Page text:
RiME starts you off running and jumping and exploring a sunny island dotted with ancient-looking white stone structures, sometimes accompanied or led by a cute fox-dog creature. But if you think RiME is going to be a cutesy explore-em-up you're quickly going to be in for a nasty surprise, as you'll soon be running for your life, avoiding a giant bird with chips on both shoulders and a taste for blood. You'll have to avoid it by clever use of the scenery, anything with a roof or overhang provides shelter from the murderous giant.
So it turns out that the various stages of the game, Denial, Anger, Bargaining, Depression and finally Acceptance represent the emotional journey of a guilt-ridden father who failed to save his son when he was washed overboard from a sailboat. The levels look and feel radically different as the mood of the game changes.
There are plenty of opportunities to explore and experiment too, and I found myself herding wild pigs and feeding them with the biggest oranges you've ever seen. This may sound weird but these porky inhabitants can be coaxed or herded to smash brambly barriers that you can't get through on your own.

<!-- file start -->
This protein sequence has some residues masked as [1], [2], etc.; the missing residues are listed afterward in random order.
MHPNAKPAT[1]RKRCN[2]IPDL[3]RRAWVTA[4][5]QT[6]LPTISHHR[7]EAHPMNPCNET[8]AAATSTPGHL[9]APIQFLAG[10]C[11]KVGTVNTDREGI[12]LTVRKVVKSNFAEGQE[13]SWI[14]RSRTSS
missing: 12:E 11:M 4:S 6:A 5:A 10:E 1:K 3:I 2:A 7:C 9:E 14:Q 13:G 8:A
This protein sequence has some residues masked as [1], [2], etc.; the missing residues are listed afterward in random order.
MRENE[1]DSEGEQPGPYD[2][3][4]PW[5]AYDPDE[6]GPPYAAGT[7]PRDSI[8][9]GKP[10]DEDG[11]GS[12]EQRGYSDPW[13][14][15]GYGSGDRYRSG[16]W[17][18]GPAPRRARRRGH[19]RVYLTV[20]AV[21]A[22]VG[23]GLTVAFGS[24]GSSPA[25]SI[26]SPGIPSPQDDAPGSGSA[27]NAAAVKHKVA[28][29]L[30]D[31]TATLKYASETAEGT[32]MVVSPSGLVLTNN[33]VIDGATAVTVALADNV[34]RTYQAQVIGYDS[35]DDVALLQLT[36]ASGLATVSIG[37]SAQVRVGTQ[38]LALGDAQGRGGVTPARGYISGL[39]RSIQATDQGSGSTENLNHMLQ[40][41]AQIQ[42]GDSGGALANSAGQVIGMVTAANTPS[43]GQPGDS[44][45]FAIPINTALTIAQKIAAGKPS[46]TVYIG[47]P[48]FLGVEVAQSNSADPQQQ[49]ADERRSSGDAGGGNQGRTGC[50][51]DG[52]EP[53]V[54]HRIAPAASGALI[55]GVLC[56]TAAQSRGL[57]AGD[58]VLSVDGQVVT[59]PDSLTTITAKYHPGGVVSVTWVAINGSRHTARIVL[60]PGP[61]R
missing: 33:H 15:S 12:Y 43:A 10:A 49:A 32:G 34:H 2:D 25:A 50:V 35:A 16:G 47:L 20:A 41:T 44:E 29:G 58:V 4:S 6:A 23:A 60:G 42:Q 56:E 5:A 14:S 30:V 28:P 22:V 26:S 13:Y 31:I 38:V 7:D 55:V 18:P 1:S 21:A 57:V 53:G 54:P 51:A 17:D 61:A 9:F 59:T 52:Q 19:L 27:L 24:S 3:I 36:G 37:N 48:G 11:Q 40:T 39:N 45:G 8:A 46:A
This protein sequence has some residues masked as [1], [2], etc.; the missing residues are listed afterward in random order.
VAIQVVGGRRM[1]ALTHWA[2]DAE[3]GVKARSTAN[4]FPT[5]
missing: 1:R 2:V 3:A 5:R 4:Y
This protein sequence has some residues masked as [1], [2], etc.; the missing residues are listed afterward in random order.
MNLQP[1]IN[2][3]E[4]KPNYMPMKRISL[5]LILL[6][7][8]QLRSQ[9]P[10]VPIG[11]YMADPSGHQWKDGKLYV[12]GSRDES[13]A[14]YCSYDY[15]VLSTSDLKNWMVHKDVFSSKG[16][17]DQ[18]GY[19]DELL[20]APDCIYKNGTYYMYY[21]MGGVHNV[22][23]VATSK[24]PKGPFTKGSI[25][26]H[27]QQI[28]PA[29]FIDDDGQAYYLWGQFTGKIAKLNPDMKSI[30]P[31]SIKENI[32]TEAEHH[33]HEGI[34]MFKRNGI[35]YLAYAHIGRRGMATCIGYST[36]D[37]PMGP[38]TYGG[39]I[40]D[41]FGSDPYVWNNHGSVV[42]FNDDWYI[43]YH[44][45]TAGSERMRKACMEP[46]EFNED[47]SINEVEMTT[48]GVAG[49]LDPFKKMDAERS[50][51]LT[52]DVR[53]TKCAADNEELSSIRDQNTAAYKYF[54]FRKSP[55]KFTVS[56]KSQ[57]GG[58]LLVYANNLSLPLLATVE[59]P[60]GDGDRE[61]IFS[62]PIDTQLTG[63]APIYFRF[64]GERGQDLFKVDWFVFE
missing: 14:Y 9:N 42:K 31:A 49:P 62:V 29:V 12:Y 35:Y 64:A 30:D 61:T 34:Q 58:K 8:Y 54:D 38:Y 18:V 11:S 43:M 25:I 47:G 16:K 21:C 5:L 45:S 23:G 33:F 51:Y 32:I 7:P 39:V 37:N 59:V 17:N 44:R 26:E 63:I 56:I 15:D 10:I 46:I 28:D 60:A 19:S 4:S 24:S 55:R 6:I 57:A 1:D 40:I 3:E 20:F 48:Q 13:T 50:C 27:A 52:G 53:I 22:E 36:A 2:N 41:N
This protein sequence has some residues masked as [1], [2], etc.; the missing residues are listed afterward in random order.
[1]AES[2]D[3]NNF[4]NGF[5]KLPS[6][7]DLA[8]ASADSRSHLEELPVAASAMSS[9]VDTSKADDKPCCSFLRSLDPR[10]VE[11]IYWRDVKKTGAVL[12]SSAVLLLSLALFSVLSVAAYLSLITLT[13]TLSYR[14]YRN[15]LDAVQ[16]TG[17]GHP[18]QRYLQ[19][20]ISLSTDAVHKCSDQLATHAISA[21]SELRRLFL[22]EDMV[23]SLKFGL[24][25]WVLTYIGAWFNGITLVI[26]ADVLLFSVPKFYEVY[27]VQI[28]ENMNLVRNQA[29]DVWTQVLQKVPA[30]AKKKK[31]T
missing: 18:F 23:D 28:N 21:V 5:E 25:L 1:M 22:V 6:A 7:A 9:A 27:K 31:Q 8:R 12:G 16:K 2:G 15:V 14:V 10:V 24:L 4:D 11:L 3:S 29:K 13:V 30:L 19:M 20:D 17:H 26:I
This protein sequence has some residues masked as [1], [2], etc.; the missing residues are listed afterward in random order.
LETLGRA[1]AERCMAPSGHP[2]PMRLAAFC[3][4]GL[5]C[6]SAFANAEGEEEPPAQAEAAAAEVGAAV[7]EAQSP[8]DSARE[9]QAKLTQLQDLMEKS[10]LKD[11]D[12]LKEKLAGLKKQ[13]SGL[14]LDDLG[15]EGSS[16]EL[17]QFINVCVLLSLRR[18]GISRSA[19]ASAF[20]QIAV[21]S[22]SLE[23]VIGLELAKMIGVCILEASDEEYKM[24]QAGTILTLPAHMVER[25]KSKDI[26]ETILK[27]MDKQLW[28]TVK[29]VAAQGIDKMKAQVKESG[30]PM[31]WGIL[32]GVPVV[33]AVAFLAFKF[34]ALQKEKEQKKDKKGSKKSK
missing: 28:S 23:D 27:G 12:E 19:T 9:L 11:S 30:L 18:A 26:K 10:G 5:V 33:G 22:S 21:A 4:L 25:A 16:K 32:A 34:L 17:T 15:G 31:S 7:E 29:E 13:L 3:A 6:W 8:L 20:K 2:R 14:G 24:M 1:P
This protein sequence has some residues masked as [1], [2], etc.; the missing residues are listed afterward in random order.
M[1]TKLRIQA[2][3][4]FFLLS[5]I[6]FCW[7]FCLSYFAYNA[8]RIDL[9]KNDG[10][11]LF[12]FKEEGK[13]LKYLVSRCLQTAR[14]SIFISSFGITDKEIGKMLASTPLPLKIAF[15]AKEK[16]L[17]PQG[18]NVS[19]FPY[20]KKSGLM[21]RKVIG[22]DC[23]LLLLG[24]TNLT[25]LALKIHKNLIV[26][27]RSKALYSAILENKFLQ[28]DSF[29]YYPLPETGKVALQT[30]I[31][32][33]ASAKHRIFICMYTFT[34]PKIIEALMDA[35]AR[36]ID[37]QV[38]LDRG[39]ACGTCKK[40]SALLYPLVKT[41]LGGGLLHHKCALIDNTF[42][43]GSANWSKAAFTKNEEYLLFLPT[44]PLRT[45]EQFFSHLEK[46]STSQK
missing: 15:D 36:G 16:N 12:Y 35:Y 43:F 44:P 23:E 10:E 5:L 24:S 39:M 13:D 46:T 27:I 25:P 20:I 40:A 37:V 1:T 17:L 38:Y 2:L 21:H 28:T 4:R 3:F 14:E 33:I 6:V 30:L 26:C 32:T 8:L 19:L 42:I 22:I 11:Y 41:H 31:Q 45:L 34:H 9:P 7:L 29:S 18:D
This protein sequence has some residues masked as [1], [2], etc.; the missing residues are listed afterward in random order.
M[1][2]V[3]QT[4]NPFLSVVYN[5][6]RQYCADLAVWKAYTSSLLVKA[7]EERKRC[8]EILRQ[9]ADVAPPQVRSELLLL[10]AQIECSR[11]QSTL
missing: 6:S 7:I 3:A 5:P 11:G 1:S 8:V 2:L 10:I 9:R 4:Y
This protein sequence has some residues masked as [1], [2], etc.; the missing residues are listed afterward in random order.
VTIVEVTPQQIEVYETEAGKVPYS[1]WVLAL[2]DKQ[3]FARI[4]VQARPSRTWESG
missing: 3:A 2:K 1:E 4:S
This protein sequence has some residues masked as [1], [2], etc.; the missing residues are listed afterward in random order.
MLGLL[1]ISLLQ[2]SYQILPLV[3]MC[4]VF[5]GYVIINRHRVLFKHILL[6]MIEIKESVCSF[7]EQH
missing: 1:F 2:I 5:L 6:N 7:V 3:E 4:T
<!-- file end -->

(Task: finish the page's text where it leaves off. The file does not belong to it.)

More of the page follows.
Exploration is the key in RiME and if you like games that lead you by the nose then this isn't for you, as the only real hints are the occasional fleeting glimpse of your sometime dog/fox companion, a mysterious figure with a red cape just like yours and some pictograms on walls and floors. It's surprisingly easy to "die" but there are no "lives" and the restart points are never far away, so experimentation and exploration is alway encouraged (there are plenty of collectables) and you soon learn to recognise a likely path forward or spot from which you'll be able to climb higher.
RiME has the look and feel of a rather cutified version of PlayStation classic Ico (anything by Team Ico in fact), and certainly seems to be heavily influenced by it at some points, and this is no bad thing. RiME has plenty of originality though, and a superb orchestral score to accompany the action and reflect the mood of the various levels. Music-wise you also collect parts of a haunting 'lullaby' by David Garcia Diaz, featuring the voice of Mirella Díez Morán.
I'm not about to suggest that RIME will become an unforgettable classic like Ico, Shadow of the Collossus or The Last Guardian but it's an absorbing, addictive, if not overlong adventure with a lot of heart.